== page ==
Perhaps my last sail across Biscay

There are several advantages of a trip south to N Spain The journey is only about 60 times as long as a sail from Lymington to Cowes with 58 times less chance of a row with your crew for bungling mooring up or for dropping fenders overboard or tying them on so that they never come off, HSSC style. The sun comes out more often on the way than it ever does in the Solent and the temperature gets warmer almost immediately you round Ushant (and again if you are going further south than La Coruna as soon as you round Cape Finisterre). Mooring charges are still generally cheaper and the food, both on the way and when you arrive, usually less expensive and certainly always better than the Folley can ever provide.

I first crossed Biscay to Bilbao and back, in 1970 and last crossed with Bryan Sheinman and Ed Howe in 1997 having made three other crossing in between. †I thought that I would take what may well be my last opportunity to get YAMMA into the Med where at least I would be able to sit in the cockpit without too many sweaters or wet-weather gear and read a book with a glass of wine in my hand!

I planned to leave Lymington in May for Plymouth. Steve Moss would have liked to go directly to La Coruna because of the boring and not inexpensive train journey back to London and out again, But there are advantages of breaking the journey. While the mileage directly to N Spain from Plymouth is not all that much less than that from Lymington there can be – but don’t bank on it – a better wind, still NElies, blowing in the English Channel earlier in the year and subsequently a slightly better heading when making for the NW corner of †Spain in the event of a SW wind. A four day journey fits better into a five day forecast too.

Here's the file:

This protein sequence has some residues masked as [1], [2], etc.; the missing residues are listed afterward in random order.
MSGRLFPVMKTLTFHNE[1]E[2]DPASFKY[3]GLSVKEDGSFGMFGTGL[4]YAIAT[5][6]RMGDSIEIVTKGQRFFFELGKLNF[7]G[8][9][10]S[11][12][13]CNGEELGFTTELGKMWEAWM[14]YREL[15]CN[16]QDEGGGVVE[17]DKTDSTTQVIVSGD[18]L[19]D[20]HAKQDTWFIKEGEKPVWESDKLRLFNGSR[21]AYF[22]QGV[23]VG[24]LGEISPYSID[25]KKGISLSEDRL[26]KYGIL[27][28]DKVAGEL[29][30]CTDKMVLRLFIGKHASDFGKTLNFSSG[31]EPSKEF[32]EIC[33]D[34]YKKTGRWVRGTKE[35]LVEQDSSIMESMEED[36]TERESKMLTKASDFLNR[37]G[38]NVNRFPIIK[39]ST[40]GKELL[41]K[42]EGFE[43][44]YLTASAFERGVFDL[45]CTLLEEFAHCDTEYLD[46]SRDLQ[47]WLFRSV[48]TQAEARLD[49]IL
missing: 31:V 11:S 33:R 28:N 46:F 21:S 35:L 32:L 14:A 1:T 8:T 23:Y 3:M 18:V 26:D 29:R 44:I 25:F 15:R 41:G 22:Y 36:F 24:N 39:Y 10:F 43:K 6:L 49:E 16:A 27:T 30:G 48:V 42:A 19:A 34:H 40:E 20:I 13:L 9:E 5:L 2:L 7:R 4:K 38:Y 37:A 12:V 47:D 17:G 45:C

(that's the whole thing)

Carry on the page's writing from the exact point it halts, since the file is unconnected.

With Steve, David Ramet, Gilad Shub and me YAMMA set off at the end of May as planned. The weather forecast was poor and it looked as if we were in for a wet, windy, cold and rather lengthy journey which could be longer than we had time for. Off Yarmouth I debated whether we should abort but we went out past Hurst and the wind gave the impression of backing. Once through the Needles we were able to motor sail on a course to give a goodish offing to St Alban’s ledge, Soon we were able to sail properly to leave the S edge of Portland race 5 miles to the N. And for once we had a pleasant sail pretty well all the rest of the way to Plymouth waving to Dartmouth, Salcombe as we passed by. We tied up in the Plymouth Yacht Haven’s †now only newish marina. And we made the boring and expensive train journeys back eastwards.

I had hoped to go back to Plymouth †two weeks later with the crew and leave for La Coruna immediately to give us two or three days space before Louise de Bosky was to join us for a week’s Galician potter. That, alas, was not to be. The five day paid for forecasts for the English Channel and Biscay from the Met Office and the free synoptic charts from the European Centre for Medium Range Weather Forecasting (www.ecmwf.int) were appalling showing continuing strong winds in the SW quadrant and particularly, because these winds had been blowing for some days, that the sea state would be rough or very rough in the West – where we were. †There was no point in taking a battering. Whenever possible I do not like to sail on a longish journey and, particularly if there is nowhere to run to, where the forecast says F7. It could be and often is which I have found to my cost, F8 or more. If the forecast says F6 and it subsequently blows F7 or F8 so be it.